You hate Asian men, they insist; you hate your own child. You hate yourself. I save these messages in a folder on my computer to document the abuse. Whenever I upgrade my laptop, I copy them over, little packets of poison I must keep and carry forever.
It was a moment when Asian-Americans were celebrating as a community, yet here was a hate message plummeting out of the blue into my inbox. And like most of the harassing messages I receive, it came from an Asian man. In frustration, I shared the message on Twitter, and most people were appalled. Targeted harassment from Asian-American men toward Asian-American women over choosing a non-Asian partner or having multiracial children, I discovered, is widespread, vicious, and devastating.
For instance, actress Hana Wu was targeted on Twitter after she tweeted a film trailer in which her character has a relationship with a white man, and she soon began receiving misogynistic messages on Instagram. Other times, the implied violence is more subtle. The volume and venom of these messages has real-world consequences for these women. They told me they reduced their internet presence afterward — making it harder to share their work and get new work.
Some writers told me they shied away from writing about race, relationships, or identity. Some quit altogether. Although the messages come from many users, one particular subgroup on Reddit seems to be the root for most of this harassment.
The problem is that even legitimate concerns end up entwined with these more extreme views. However, most speak not about cultural representation and activism, but about what they perceive as a dearth of dating opportunities for Asian men. The most toxic posts come from men who argue for racial purity and refer to Asian women as if they are commodities rather than people. I know this all too well myself. They have a valid complaint here: My tweet fed into those stereotypes that Asian men are unsexy, and when people pointed this out, I rethought my own biases.
Growing up, the only Asians I knew were my cousins — so, as I admitted, when I see Asian men, my first instinctive feeling is often kinship rather than sexual attraction. They send a screenshot of that tweet repeatedly at me and anyone who tries to support me, passing the. But for the women I interviewed, the opposite was true. Nearly every woman acknowledged how hard it was to be an Asian man. Several women had hesitated to speak publicly about the harassment, fearing it would make Asian men look bad.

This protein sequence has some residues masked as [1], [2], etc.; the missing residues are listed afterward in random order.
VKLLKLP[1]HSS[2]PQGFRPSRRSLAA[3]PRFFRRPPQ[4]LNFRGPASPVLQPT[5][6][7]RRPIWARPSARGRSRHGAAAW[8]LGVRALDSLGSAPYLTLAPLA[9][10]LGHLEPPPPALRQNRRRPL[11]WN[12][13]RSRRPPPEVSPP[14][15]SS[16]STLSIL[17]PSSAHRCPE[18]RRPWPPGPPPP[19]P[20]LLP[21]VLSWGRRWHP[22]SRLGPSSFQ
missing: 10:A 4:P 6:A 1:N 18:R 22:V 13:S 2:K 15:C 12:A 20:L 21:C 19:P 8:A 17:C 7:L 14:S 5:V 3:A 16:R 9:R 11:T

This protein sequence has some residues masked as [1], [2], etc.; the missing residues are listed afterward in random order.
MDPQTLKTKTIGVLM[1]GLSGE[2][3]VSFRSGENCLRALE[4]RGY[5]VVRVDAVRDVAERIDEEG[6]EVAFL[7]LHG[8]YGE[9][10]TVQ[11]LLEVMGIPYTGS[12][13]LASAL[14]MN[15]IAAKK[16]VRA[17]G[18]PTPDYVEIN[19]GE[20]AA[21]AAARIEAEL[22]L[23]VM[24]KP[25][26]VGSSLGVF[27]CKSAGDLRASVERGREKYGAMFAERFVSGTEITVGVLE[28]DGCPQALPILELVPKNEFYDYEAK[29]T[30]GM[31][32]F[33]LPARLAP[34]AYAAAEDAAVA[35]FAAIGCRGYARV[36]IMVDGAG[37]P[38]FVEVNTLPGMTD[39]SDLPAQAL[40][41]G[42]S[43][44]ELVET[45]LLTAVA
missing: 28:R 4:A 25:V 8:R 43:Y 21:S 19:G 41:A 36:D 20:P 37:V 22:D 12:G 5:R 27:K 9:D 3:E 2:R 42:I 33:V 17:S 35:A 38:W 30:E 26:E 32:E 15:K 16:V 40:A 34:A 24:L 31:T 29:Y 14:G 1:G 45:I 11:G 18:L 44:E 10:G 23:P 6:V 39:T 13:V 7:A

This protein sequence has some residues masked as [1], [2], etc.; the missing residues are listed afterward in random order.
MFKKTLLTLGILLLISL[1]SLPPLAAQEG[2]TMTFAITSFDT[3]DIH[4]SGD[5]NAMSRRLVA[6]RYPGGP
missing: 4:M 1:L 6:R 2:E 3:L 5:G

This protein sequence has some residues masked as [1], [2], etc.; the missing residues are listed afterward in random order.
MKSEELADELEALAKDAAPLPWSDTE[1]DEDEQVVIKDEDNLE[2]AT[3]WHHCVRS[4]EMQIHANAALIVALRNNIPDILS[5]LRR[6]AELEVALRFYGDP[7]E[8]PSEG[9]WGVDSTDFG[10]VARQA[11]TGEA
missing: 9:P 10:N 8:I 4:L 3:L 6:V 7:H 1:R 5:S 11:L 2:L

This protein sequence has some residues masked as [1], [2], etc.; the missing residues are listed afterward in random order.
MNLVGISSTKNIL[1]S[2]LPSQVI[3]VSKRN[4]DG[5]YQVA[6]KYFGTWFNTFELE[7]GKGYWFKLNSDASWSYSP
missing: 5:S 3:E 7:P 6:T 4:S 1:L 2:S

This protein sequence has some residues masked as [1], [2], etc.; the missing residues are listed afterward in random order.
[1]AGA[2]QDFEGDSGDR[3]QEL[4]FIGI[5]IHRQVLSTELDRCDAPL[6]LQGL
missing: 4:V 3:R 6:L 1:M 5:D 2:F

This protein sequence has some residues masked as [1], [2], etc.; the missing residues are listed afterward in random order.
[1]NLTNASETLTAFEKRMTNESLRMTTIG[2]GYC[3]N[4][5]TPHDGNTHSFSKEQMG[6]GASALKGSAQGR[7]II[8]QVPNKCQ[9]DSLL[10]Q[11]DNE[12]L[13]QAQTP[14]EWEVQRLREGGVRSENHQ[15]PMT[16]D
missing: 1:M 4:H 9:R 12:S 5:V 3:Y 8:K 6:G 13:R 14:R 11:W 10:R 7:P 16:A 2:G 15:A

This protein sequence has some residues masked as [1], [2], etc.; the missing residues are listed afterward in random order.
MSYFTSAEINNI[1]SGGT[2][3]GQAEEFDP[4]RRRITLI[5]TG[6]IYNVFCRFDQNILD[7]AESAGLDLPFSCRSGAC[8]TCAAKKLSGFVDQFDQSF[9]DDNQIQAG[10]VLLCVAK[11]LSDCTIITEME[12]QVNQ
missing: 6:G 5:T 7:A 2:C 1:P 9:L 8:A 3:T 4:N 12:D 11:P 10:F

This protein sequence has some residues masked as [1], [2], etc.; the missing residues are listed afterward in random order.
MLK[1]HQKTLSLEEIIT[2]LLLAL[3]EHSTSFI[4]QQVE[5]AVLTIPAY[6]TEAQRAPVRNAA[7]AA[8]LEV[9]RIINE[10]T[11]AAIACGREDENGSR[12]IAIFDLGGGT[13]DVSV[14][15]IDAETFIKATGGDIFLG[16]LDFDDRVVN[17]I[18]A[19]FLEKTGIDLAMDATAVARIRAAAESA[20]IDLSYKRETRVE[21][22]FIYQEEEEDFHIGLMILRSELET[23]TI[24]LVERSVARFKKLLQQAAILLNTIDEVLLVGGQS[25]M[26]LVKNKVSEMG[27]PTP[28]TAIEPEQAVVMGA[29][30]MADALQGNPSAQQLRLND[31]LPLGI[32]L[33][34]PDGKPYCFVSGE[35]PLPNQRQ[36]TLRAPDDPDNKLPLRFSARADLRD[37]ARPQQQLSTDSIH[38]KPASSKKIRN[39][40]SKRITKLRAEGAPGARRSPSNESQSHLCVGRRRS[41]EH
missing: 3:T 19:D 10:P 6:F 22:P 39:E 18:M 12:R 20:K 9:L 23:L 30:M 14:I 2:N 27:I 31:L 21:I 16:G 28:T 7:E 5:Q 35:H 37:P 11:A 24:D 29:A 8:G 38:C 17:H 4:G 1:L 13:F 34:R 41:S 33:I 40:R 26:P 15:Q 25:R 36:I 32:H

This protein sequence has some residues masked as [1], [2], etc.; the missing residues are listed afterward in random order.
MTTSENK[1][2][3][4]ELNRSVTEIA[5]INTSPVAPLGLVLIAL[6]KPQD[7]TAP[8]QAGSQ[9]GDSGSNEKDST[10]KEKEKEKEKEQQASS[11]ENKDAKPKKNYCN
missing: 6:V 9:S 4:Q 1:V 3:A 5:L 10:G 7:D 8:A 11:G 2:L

But though these women still felt some solidarity with their harassers — family matters — that feeling is one-way. Even women who explicitly support Asian men can be targeted by this group if their support is deemed insufficient.
Nancy Wang Yuen, a professor of sociology at Biola University, was harassed because she advocated for others in addition to Asian men. Few Asian men speak out, knowing that the harassers turn on anyone who displeases them. One woman said a prominent Asian man privately gave her advice about harassment, but he said he would get heat if he got involved directly. In another case, when an Asian man tweeted against the harassment of an Asian woman, the harassers contacted his workplace and asked to have him fired.
Still others refuse to believe that the harassment is real: After I shared examples of harassment, some people tried to convince me that a white person sent the message to stir up intra-Asian infighting. This could be a very long con — but it seems unlikely. Officially reporting the harassment often leads nowhere, leading many women to stay silent. Asians are not a monolith; we will inevitably disagree on particular opinions or pieces of work.
But empathy and thoughtful conversation must be the goal, and the entire Asian community must work together to end the misogynist harassment that prevents it. It is , in this way, a family matter: We have to support each other. Already a subscriber? Log in or link your magazine subscription. Account Profile. Sign Out. Tags: celeste ng asian americans politics metoo power harassment More. Most Viewed Stories. Best of The Cut. Yesterday at p. More Stories.